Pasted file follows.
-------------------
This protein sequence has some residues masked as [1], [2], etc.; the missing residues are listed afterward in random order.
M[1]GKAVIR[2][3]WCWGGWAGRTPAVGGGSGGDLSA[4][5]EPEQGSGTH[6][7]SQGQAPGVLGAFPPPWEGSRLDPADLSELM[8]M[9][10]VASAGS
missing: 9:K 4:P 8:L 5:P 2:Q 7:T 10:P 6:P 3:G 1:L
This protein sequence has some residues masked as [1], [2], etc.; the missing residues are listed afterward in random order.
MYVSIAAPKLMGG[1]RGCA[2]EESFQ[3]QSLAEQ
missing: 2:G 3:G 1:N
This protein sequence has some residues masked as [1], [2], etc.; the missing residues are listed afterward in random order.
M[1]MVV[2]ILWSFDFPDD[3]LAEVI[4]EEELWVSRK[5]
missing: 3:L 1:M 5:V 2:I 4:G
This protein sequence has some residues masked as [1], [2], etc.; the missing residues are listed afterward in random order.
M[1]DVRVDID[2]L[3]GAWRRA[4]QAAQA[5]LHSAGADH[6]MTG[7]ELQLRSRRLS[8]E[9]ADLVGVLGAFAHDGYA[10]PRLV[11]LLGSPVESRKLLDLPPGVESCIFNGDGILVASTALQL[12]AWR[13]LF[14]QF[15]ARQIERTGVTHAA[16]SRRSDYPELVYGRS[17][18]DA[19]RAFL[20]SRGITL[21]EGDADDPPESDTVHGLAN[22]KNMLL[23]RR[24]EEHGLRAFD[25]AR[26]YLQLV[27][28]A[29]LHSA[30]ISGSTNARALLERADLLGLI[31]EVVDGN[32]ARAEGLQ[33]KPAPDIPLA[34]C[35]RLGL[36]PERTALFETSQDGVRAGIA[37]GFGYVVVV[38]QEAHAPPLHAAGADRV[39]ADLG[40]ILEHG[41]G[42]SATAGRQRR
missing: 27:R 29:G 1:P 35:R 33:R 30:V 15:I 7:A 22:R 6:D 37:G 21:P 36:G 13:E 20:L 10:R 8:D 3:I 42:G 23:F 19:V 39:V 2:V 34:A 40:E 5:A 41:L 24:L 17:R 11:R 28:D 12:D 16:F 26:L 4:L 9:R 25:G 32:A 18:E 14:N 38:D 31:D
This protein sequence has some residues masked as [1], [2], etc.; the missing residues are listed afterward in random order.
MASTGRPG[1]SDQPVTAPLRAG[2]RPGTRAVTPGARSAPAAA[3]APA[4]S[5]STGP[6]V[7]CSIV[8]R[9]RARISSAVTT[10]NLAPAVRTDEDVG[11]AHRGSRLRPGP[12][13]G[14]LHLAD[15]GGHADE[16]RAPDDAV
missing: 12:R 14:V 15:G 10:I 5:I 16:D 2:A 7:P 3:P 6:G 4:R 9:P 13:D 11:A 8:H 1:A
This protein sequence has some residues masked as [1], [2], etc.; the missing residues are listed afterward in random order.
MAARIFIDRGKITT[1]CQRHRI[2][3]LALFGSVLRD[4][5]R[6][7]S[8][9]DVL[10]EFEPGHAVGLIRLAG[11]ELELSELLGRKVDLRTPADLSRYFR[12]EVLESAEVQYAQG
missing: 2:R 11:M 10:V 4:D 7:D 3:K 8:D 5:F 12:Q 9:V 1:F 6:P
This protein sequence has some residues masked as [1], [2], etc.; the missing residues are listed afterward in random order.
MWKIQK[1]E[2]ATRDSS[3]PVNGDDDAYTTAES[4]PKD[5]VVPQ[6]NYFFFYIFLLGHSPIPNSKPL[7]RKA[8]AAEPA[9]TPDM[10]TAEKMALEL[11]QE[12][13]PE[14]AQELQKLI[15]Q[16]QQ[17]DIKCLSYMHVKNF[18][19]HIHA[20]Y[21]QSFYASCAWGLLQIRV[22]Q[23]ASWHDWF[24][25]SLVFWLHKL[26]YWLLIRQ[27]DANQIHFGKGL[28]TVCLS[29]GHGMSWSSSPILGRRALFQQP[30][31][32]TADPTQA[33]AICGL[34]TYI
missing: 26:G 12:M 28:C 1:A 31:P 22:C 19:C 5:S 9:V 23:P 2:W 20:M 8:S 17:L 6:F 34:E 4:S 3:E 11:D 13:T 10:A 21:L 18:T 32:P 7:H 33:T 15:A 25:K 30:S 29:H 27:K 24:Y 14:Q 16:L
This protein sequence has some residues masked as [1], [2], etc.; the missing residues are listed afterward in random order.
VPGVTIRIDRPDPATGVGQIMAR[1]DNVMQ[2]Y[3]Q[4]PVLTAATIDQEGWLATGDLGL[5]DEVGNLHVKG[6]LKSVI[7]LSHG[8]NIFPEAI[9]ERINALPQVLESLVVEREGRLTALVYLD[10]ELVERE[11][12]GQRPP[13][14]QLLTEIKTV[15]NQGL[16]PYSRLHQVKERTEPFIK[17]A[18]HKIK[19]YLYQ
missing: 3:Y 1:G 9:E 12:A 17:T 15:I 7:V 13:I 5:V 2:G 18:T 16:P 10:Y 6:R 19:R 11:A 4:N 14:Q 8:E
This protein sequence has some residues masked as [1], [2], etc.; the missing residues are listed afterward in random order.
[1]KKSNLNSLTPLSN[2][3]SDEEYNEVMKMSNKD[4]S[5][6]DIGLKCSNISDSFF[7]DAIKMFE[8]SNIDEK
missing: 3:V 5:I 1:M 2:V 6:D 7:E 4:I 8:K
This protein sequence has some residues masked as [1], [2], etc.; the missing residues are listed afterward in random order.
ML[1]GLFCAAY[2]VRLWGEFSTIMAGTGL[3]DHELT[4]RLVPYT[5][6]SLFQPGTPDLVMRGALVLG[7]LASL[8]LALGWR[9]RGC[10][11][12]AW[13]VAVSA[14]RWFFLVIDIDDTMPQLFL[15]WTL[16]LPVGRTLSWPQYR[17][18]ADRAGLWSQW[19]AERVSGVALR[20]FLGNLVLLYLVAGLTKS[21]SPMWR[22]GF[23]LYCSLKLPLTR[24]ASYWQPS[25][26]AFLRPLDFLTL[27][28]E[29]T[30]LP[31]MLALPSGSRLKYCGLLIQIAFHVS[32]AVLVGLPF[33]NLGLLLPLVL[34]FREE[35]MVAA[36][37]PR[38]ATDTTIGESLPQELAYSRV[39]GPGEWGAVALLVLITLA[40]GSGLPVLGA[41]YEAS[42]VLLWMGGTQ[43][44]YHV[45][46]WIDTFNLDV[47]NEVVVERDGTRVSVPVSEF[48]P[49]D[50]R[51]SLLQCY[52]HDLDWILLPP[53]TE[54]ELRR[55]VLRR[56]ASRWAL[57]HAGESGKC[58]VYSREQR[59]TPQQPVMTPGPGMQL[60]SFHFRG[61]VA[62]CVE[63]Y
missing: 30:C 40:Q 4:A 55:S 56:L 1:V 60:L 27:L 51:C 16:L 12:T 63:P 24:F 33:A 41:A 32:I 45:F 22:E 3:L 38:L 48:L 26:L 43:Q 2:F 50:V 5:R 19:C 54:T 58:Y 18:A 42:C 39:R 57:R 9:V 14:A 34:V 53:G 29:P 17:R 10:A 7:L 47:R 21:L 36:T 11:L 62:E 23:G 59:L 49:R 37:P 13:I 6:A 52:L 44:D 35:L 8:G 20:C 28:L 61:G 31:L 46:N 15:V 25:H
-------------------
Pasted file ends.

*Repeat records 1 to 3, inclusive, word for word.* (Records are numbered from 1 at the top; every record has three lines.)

This protein sequence has some residues masked as [1], [2], etc.; the missing residues are listed afterward in random order.
M[1]GKAVIR[2][3]WCWGGWAGRTPAVGGGSGGDLSA[4][5]EPEQGSGTH[6][7]SQGQAPGVLGAFPPPWEGSRLDPADLSELM[8]M[9][10]VASAGS
missing: 9:K 4:P 8:L 5:P 2:Q 7:T 10:P 6:P 3:G 1:L
This protein sequence has some residues masked as [1], [2], etc.; the missing residues are listed afterward in random order.
MYVSIAAPKLMGG[1]RGCA[2]EESFQ[3]QSLAEQ
missing: 2:G 3:G 1:N
This protein sequence has some residues masked as [1], [2], etc.; the missing residues are listed afterward in random order.
M[1]MVV[2]ILWSFDFPDD[3]LAEVI[4]EEELWVSRK[5]
missing: 3:L 1:M 5:V 2:I 4:G